Coca-Cola Results Hit by Foreign Exchange, Lower Volume

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The Coca-Cola Co. (NYSE: KO) reported fourth-quarter and full-year 2013 results before markets opened Tuesday. For the quarter, the soft-drink maker posted adjusted diluted earnings per share (EPS) of $0.46 on revenues of $11.04 billion. In the same period a year ago, the company reported EPS of $0.45 on revenues of $11.46 billion. The quarterly results also compare to the Thomson Reuters consensus estimates for EPS of $0.46 and $11.31 billion in revenues.

For the full year, Coca-Cola posted EPS of $2.08 on revenues of $46.85 billion, compared with EPS of $2.01 and revenues of $48.02 billion in 2012 in the previous year. The consensus estimates called for EPS of $2.09 on revenues of $47.24 billion.

Currency exchange rates cost the company 2% on comparable net revenues and 4% on operating income for the quarter. On a constant currency basis, fourth-quarter operating income rose 6%. The currency impacts were somewhat less than the company’s reported impacts in the first three quarters of the fiscal year.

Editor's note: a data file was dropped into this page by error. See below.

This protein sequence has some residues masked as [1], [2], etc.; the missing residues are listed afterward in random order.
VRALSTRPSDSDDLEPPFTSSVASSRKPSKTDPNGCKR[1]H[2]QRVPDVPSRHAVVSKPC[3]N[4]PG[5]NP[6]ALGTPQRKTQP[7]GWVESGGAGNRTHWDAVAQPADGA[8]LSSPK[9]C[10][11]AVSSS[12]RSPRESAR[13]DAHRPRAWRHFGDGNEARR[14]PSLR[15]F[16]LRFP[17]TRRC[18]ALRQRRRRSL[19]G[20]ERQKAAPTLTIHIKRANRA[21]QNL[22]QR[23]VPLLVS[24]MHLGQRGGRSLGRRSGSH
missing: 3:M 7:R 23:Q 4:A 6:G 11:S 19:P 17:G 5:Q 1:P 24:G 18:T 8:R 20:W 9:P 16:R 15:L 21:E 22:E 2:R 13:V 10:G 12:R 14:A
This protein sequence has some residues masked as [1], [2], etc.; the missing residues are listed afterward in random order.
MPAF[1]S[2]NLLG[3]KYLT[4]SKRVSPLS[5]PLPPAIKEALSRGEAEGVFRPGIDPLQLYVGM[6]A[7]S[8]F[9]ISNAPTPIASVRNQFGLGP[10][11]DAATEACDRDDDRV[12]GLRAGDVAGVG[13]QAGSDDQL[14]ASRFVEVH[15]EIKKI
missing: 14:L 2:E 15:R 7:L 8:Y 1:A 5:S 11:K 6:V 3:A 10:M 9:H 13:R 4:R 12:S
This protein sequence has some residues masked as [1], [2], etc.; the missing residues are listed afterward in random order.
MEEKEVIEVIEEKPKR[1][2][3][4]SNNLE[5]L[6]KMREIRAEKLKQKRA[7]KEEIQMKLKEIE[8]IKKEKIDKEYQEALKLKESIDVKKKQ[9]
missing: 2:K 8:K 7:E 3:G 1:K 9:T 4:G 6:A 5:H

The big noise at the company came after the end of the quarter when it announced an investment in and partnership with Green Mountain Coffee Roasters Inc. (NASDAQ: GMCR) to develop a Keurig cold-drink at-home beverage system.

The company’s 2014 guidance is not encouraging. The impact of Coke’s acquisition of some of its bottlers will cost the company 1% of net revenues and operating income in 2014. Currency exchange rates are expected to cost the company 7% over the full year and 10% in the first quarter. To salve the wound, Coca-Cola will buy back $2.5 billion to $3 billion of its own shares.

Coke also said it would redirect an expected $1 billion in productivity savings by 2016 into “increased media investments.”

The company’s CEO said:

2013 was marked by ongoing global macroeconomic challenges in many markets around the world. … While we move forward in what remains an uncertain global economy, the long-term fundamentals driving our business and industry have not changed. A rising middle class, greater urbanization and increasing personal consumption expenditures in markets around the world will continue to drive greater demand for our beverages as consumers look for moments of refreshment.

Worldwide the company’s volume grew 1% in the quarter and is up 2% for the full year. That is actually down from 2% volume growth in the third quarter and down from 3% growth in the first six months of the year.

Coca-Cola shares were up about 0.1% in premarket trading, at $38.70 in a 52-week range of $36.83 to $43.43. Thomson Reuters had a consensus analyst price target of around $45.10 before this report.